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HUD published the NSPIRE Scoring Notice requesting comments on the new scoring methodology. nnAs expected, the NSPIRE scoring methodology is considerably easier to understand and work with than under UPCS. HUD has developed the following table, which shall be applicable to all properties:

NPSIRE Area Scoring

The math is essentially as follows: For each of the categories above, the number of deficiencies on an inspection will be multiplied by the number in this chart, and then that value will be divided by the unit sample. So, for instance, if an inspection contains 20 sampled units, and there are five life-threatening issues in the units, the score for that section would be 60 x 5, which is 300, and then divided by the unit sample of 20, resulting in 15. That number is deducted from 100, resulting in a score of 85.

This method transforms REAC scoring from trigonometry to middle school math, which will result in much more transparent scoring results.

Here’s an example:

This property has a total of 28 deficiencies and a sample of 20 Units.

NSPIRE Scoring

Below you will see the end result of the equation:

NSPIRE Scoring Example Final Score

Other changes noted in this notice include the following:

  • New Sampling: The NSPIRE unit sampling has changed from the methodology used in UPCS since 1999. The changes slightly increase the number of units inspected for most properties. For instance, a property with 45 units used to have a sample of 17 units under NSPIRE. The sample will be increased to 19 at this property. The full chart of the new sampling methodology can be viewed here.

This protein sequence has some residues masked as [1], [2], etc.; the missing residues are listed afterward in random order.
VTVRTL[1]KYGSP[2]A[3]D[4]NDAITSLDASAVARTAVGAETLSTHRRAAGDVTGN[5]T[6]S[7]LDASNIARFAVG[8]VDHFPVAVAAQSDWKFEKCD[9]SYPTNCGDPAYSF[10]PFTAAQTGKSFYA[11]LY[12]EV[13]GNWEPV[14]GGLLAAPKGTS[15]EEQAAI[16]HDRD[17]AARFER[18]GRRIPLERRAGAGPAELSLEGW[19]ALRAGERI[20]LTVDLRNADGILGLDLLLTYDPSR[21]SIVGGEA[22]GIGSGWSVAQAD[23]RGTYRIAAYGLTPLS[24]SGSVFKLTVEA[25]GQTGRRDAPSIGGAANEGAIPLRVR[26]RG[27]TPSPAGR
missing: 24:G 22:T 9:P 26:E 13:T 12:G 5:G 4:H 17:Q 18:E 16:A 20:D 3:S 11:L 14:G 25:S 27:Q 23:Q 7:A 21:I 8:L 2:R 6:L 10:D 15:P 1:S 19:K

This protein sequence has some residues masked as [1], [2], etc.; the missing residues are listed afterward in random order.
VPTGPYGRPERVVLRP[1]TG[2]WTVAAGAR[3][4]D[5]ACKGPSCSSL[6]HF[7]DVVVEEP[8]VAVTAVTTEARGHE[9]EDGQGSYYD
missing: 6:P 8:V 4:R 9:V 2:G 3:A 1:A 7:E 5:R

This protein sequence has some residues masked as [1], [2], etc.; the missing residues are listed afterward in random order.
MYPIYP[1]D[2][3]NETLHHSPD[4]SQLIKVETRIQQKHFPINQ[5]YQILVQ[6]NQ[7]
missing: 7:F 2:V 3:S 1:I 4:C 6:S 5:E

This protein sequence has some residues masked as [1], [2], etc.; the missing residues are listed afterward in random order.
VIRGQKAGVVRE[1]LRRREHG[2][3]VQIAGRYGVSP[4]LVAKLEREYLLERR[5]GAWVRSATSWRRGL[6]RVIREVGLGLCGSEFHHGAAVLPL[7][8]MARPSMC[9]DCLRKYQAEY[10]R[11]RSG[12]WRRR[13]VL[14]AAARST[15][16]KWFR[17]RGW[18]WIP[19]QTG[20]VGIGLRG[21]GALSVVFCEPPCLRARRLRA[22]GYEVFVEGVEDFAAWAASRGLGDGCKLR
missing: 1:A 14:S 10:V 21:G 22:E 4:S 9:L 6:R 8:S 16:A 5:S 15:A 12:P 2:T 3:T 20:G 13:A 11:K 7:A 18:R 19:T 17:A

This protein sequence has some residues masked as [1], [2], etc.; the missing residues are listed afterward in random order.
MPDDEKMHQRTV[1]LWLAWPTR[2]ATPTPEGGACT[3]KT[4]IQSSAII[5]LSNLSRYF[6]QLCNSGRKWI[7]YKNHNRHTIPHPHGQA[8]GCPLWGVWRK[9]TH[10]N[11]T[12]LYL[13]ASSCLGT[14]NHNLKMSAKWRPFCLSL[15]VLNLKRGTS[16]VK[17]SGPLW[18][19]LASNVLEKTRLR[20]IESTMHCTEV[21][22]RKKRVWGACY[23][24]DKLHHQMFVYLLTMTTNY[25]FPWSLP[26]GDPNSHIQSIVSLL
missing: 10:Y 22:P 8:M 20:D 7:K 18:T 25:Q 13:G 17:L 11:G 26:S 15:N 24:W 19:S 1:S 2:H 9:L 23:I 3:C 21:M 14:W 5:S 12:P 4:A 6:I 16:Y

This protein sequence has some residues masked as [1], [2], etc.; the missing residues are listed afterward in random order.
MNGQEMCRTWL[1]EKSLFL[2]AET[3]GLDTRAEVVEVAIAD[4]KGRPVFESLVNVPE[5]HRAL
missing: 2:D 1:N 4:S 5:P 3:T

• Building Inspection Methods: Under NPSIRE, if a building does not contain any sampled units, the building will simply be excluded from the inspection.
  • New Affirmative Requirements: In at least the first 12 months after the effective date of the final NSPIRE Rule, a designation to be determined will also be included as part of the property’s inspection results to indicate new affirmative requirements that were not scored. Standards needing more calibration through field testing, such as a minimum temperature standard, may not be scored for more than a year. In at least the initial year of NSPIRE, HUD will also provide two scores; one that shows the possible score if all new affirmative requirements were scored and the official score for that inspection.
  • RoundingCalculated scores will be rounded to the nearest whole number with one exception. For properties that score between 59 and 60, the score will be rounded down to 59.
  • Smoke Detectors and CO Alarm issues will continue to be non-scoring in keeping with the longstanding practice of not scoring smoke detector defects under the UPCS scoring methodology. HUD will not score smoke detector defects but will continue to use an asterisk (*) to denote identified smoke detector defects.

Scott Precourt is the Managing Partner and Founder of US Housing Consultants.